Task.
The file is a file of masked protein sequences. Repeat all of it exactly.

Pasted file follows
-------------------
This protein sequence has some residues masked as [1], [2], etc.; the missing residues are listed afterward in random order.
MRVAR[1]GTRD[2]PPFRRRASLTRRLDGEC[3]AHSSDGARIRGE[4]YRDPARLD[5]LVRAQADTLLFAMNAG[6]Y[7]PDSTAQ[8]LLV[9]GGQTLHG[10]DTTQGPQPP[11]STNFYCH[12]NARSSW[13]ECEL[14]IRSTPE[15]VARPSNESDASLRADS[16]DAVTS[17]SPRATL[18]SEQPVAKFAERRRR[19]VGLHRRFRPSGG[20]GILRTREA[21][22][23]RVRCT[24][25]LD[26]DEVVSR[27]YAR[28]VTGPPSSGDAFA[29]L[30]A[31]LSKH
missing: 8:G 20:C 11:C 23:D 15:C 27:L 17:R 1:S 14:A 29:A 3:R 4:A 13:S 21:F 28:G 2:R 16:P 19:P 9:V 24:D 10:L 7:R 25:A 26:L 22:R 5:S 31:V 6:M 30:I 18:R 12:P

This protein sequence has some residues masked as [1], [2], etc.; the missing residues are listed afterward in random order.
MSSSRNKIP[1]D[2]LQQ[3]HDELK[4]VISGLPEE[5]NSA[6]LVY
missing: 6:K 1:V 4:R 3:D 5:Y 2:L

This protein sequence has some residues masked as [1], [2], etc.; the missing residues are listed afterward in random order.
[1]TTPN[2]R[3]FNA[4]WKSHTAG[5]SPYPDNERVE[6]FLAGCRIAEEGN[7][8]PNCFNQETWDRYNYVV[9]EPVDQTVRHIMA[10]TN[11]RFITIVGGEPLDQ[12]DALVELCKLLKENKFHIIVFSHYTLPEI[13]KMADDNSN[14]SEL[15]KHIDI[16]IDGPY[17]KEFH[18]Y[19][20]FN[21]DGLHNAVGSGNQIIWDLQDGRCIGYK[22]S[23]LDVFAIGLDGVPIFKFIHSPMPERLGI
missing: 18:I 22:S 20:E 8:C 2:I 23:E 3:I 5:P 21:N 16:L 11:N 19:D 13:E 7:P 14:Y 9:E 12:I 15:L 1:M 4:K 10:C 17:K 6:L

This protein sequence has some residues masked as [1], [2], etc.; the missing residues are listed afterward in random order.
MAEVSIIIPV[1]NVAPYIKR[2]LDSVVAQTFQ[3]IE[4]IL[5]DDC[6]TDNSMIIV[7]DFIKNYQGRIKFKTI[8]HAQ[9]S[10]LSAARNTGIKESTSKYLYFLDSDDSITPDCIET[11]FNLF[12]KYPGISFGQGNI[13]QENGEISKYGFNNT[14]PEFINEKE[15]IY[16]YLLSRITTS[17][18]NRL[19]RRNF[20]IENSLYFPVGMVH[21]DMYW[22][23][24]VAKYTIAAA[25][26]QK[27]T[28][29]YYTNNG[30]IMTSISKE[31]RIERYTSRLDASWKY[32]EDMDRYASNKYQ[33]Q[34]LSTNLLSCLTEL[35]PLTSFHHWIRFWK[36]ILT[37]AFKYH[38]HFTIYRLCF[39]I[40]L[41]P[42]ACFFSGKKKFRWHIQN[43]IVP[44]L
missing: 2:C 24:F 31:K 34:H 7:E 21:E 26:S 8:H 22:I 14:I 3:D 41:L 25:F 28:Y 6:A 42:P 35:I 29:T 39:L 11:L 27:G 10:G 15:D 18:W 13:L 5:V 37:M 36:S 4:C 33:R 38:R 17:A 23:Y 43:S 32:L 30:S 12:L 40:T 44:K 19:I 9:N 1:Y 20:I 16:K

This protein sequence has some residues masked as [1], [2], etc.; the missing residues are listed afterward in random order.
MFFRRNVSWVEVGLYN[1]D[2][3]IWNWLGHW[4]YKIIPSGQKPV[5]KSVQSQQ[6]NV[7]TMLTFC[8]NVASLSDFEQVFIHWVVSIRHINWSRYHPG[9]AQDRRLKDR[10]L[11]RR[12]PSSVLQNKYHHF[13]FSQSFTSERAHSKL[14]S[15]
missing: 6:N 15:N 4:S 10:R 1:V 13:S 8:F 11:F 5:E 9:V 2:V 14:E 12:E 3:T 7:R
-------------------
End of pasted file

This protein sequence has some residues masked as [1], [2], etc.; the missing residues are listed afterward in random order.
MRVAR[1]GTRD[2]PPFRRRASLTRRLDGEC[3]AHSSDGARIRGE[4]YRDPARLD[5]LVRAQADTLLFAMNAG[6]Y[7]PDSTAQ[8]LLV[9]GGQTLHG[10]DTTQGPQPP[11]STNFYCH[12]NARSSW[13]ECEL[14]IRSTPE[15]VARPSNESDASLRADS[16]DAVTS[17]SPRATL[18]SEQPVAKFAERRRR[19]VGLHRRFRPSGG[20]GILRTREA[21][22][23]RVRCT[24][25]LD[26]DEVVSR[27]YAR[28]VTGPPSSGDAFA[29]L[30]A[31]LSKH
missing: 8:G 20:C 11:C 23:D 15:C 27:L 17:R 1:S 14:A 29:A 3:R 4:A 13:S 21:F 28:G 2:R 16:P 19:P 9:V 24:D 10:L 7:R 25:A 26:L 22:R 5:S 31:V 6:M 30:I 18:R 12:P

This protein sequence has some residues masked as [1], [2], etc.; the missing residues are listed afterward in random order.
MSSSRNKIP[1]D[2]LQQ[3]HDELK[4]VISGLPEE[5]NSA[6]LVY
missing: 6:K 1:V 4:R 3:D 5:Y 2:L

This protein sequence has some residues masked as [1], [2], etc.; the missing residues are listed afterward in random order.
[1]TTPN[2]R[3]FNA[4]WKSHTAG[5]SPYPDNERVE[6]FLAGCRIAEEGN[7][8]PNCFNQETWDRYNYVV[9]EPVDQTVRHIMA[10]TN[11]RFITIVGGEPLDQ[12]DALVELCKLLKENKFHIIVFSHYTLPEI[13]KMADDNSN[14]SEL[15]KHIDI[16]IDGPY[17]KEFH[18]Y[19][20]FN[21]DGLHNAVGSGNQIIWDLQDGRCIGYK[22]S[23]LDVFAIGLDGVPIFKFIHSPMPERLGI
missing: 18:I 22:S 20:E 8:C 2:I 23:E 3:I 5:P 21:N 16:L 11:N 19:D 13:E 7:P 14:Y 9:E 12:I 15:L 1:M 4:K 10:C 17:K 6:L

This protein sequence has some residues masked as [1], [2], etc.; the missing residues are listed afterward in random order.
MAEVSIIIPV[1]NVAPYIKR[2]LDSVVAQTFQ[3]IE[4]IL[5]DDC[6]TDNSMIIV[7]DFIKNYQGRIKFKTI[8]HAQ[9]S[10]LSAARNTGIKESTSKYLYFLDSDDSITPDCIET[11]FNLF[12]KYPGISFGQGNI[13]QENGEISKYGFNNT[14]PEFINEKE[15]IY[16]YLLSRITTS[17][18]NRL[19]RRNF[20]IENSLYFPVGMVH[21]DMYW[22][23][24]VAKYTIAAA[25][26]QK[27]T[28][29]YYTNNG[30]IMTSISKE[31]RIERYTSRLDASWKY[32]EDMDRYASNKYQ[33]Q[34]LSTNLLSCLTEL[35]PLTSFHHWIRFWK[36]ILT[37]AFKYH[38]HFTIYRLCF[39]I[40]L[41]P[42]ACFFSGKKKFRWHIQN[43]IVP[44]L
missing: 2:C 24:F 31:K 34:H 7:E 21:E 26:S 8:H 22:I 14:I 3:D 41:L 25:F 28:Y 6:A 42:P 35:I 29:T 39:L 11:L 27:G 10:G 15:D 18:W 13:L 5:V 37:M 36:S 4:C 33:R 38:R 17:A 23:Y 43:S 32:L 30:S 12:L 40:T 44:K 19:I 9:N 1:Y 20:I 16:K

This protein sequence has some residues masked as [1], [2], etc.; the missing residues are listed afterward in random order.
MFFRRNVSWVEVGLYN[1]D[2][3]IWNWLGHW[4]YKIIPSGQKPV[5]KSVQSQQ[6]NV[7]TMLTFC[8]NVASLSDFEQVFIHWVVSIRHINWSRYHPG[9]AQDRRLKDR[10]L[11]RR[12]PSSVLQNKYHHF[13]FSQSFTSERAHSKL[14]S[15]
missing: 6:N 15:N 4:S 10:R 1:V 13:S 8:F 11:F 5:E 9:V 2:V 14:E 12:E 3:T 7:R